Monday, August 18, 2014


When I was looking for everyday objects to model in point world (for my RTC presentation in Chicago) one of the first pieces of furniture that sprang to mind was the Space chair.  A Fritz Hansen original, much copied, classic use of moulded plastic sheet.

For the longest time I couldn't figure out how to make it.  I kept trying to see the form as a series of profiles hosted on a spline, but that turned out to be really clumsy.

Then one day the penny dropped.  Actually you don't need Point World.  The underlying form is a blend.  It's like one of those thached roofs that are round at both ends with a straight ridge in the middle.

Flip that upside down, at an angle.  Make a similar void, slightler smaller, cut away and you've got it.

Well it needs to be trimmed around the edges of course, but that shouldn't be too hard.  So I started with a profile.

The swept blend was a wonderful thing when it was first released, then a year later it got overshadowed by Point World and I've been neglecting it ever since.  First insight.  You can do a swept blend with a straight line.  Why bother ?  Because it allows you to use loaded profiles, something that ordinary blends don't accommodate (perhaps they should)

Using a straight line as the path for a swept blend gives me lots of control, easy to adjust the length and angle.  The profiles are parametric, easy to adjust their sizes and proportions.  I was using a CAD download from Fritz Hansen as a guide to get the size & shape right.

My first attempt to trim the edges was awful.  Second go was much better, but you can still see sharp edges when you zoom in close.

I decided that I needed a void blend.  Now you can make a void extrusion with a hole in the middle, but that won't work with a blend.  You can only have one closed loop at each end.  No donuts allowed  ... unless you leave a little sliver of a gap somewhere so that actually it's just one loop.

That's what I opted to do.  Not very elegant, but it works.  I leaves you with a spike of plastic sticking out sideways as if the shape had been injection moulded rather than pressed from sheet, but with care you can clip this off so that it's barely noticeable.

Now for the cushions.  I had a quick go at making these in Vanilla also, but it was never going to work, so I'm back in point world after all.  I isolated the cad object for the cushions.  It's a mesh.  Maybe some of you know how to convert this into a solid that will come into Revit and explode nicely.  That would save time, but I've never figured that one out, so I'm going to make if from a series of profiles ... in Point World.

I decided to set up a series of reference planes that slice through a cushion.  They don't actually cut it of course, but I can host splines on these planes and adjust them until they are pretty much sitting on the surface.  A bit tedious, but it was an interesting exercise.

I'm using conventional 2d splines here, the kind that stay resolutely on the reference plane you put them on.  So the only ref points belong to the straight lines that are used to close the loops using 3d snapping.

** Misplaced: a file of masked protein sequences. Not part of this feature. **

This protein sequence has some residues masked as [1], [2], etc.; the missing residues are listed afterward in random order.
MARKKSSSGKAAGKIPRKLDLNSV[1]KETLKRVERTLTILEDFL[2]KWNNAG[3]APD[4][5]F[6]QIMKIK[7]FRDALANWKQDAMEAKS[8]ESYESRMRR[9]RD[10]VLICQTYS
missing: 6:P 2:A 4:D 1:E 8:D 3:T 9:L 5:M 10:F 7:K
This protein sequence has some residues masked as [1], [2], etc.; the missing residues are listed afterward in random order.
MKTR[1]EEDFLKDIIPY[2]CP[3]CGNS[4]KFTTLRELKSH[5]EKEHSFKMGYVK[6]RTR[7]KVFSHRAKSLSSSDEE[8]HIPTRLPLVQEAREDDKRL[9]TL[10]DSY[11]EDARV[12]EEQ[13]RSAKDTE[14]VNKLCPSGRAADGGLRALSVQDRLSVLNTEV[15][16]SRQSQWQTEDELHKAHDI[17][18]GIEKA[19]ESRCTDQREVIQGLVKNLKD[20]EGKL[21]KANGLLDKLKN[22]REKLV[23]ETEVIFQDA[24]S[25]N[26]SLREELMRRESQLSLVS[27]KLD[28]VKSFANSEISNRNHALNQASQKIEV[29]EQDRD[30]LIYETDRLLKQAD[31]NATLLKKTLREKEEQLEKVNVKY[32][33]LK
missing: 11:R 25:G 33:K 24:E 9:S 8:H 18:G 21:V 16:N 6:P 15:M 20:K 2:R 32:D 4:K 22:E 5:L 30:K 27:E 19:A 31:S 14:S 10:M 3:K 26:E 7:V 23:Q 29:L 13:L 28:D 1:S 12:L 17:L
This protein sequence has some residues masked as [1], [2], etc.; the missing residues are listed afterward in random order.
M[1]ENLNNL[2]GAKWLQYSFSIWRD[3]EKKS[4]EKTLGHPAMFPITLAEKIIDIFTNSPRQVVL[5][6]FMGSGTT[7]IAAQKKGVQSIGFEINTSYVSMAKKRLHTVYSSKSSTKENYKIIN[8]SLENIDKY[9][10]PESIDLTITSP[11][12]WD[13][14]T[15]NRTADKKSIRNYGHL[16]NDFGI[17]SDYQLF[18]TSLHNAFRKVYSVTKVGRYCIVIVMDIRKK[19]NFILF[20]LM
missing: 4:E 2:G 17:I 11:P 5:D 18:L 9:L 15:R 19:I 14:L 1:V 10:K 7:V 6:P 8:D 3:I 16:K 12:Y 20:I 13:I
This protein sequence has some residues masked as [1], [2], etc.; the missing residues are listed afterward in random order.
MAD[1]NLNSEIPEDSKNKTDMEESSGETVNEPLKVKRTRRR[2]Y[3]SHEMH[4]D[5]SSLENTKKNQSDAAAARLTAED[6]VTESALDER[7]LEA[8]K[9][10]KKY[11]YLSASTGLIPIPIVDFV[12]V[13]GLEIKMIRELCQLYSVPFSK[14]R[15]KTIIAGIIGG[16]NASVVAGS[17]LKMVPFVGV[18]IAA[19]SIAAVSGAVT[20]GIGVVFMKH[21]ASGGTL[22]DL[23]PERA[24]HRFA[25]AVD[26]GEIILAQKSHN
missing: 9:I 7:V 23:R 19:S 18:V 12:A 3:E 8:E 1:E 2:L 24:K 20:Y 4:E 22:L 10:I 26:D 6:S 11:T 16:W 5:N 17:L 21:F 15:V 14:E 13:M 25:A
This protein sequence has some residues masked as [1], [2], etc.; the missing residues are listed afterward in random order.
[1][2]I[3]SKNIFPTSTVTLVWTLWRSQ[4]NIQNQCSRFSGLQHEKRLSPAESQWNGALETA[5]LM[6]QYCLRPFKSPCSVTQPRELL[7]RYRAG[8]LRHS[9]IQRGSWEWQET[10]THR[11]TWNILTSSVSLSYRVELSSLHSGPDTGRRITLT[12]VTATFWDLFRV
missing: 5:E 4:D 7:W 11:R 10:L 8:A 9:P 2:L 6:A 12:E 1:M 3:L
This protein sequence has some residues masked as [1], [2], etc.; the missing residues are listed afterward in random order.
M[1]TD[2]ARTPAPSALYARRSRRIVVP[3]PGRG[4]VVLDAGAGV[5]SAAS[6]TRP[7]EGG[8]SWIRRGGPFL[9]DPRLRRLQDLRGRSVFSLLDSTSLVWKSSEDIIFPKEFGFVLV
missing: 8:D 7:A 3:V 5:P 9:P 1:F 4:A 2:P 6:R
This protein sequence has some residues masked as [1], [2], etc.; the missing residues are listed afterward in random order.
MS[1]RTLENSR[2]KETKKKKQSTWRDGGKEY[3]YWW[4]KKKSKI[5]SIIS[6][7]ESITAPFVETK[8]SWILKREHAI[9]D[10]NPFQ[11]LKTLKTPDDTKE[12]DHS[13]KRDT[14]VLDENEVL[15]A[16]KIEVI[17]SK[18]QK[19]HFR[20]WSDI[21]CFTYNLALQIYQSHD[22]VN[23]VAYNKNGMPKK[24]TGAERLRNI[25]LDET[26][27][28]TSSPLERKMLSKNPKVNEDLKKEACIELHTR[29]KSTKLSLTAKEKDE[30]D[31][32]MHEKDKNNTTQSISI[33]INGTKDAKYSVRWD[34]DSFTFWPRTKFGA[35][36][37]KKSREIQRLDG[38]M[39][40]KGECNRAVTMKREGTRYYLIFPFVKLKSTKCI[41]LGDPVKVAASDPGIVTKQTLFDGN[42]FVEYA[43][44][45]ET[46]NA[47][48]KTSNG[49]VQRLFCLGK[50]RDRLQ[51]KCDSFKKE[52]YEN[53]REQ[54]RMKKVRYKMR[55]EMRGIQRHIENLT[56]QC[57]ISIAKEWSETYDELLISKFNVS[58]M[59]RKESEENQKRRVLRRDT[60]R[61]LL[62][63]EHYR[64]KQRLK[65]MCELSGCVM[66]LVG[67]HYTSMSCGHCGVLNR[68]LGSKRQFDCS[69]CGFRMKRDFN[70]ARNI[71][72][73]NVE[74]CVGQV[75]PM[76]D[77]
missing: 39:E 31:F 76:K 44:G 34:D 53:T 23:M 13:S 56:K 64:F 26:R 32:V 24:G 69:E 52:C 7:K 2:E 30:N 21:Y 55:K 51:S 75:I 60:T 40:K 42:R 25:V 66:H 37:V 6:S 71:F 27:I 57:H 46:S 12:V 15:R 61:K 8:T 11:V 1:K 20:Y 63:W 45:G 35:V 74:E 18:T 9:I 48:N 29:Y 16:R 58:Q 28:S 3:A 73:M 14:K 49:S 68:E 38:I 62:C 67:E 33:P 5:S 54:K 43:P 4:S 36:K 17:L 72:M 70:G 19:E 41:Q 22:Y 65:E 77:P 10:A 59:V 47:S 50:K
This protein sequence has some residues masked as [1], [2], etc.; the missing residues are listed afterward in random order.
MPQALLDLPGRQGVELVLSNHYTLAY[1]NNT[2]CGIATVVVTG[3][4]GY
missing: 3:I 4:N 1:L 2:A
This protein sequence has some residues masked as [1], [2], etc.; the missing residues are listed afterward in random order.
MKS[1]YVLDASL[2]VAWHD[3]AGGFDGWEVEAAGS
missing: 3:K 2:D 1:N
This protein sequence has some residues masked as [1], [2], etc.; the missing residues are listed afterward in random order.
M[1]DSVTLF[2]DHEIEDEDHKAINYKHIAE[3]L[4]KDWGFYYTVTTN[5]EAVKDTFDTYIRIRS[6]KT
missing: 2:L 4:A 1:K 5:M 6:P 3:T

Use create form on the first 2 or 3 loops. Then progressively add more to create a reasonably convincing replicat of the CAD cushion.

You can easily see where your surface is proud of the original and where it dips below.  Select the nearest spline, look for a node, adjust to your heart's content.

There's always going to be a flat end where your last profile sits, but you can make this very small, or you can just decide that it's not going to show up, especially if the cushions are black, which they often are.

When exporting to cad from a family, your temporary hide/isolate settings are respected, so it's easy to push this out as an SAT solid.  Open this in autocad and you get a chance to round off the sharp edges.

Import SAT back into Revit and explode.  Now it's free-form native geometry and you can apply a material parameter.

The base is pretty straightforward to make so I won't go into much detail.  It helps to set up a ref plane with a parallel section plane when creating the extrusions for the legs and the revolves at the end where they attach to the plastic.

You might think that this results in a heavyweight family, but it's just over 1mb.  I'm not going to spray hundreds of these around anyway. There are a masking regions and symbolic lines to represent the object in plan views.  Interesting to note that the "free form element" for the cushions doesn't trigger a "visibility settings" button on the ribbon.  Fortunately you can turn it off in plan views via the "Visibility/Graphics Overrides" in the properties dialogue.  Another case of inconsistent terminology for Steve Stafford's record book.

I've turned all the 3d geometry off in orthographic views and at coarse detail level.  That should handle most performance issues

For the front & side elevations I used the CAD objects kindly provided by Fritz Hansen.  Just added a masking region.

Hope you found that interesting.  Download the family here

.Space Chair Download

I'm going to finish with a gag reel that illustrates the follies of cleverness.  More failed attempts to create the space chair using Point World gymnastics.

Along the way I developed the most complex trigonometric formula I have ever devised for Revit. (not saying much)  But none of the results lived up to expectations.  What a waste of effort.

Or maybe not.  Sometimes the simple solution will only come to mind after a long & difficult search.

1 comment:

  1. Could you publish a fast video on this tutorial.


I've been getting a lot of spam so had to tighten up comments permissions. Sorry for any inconvenience. I do like to hear from real people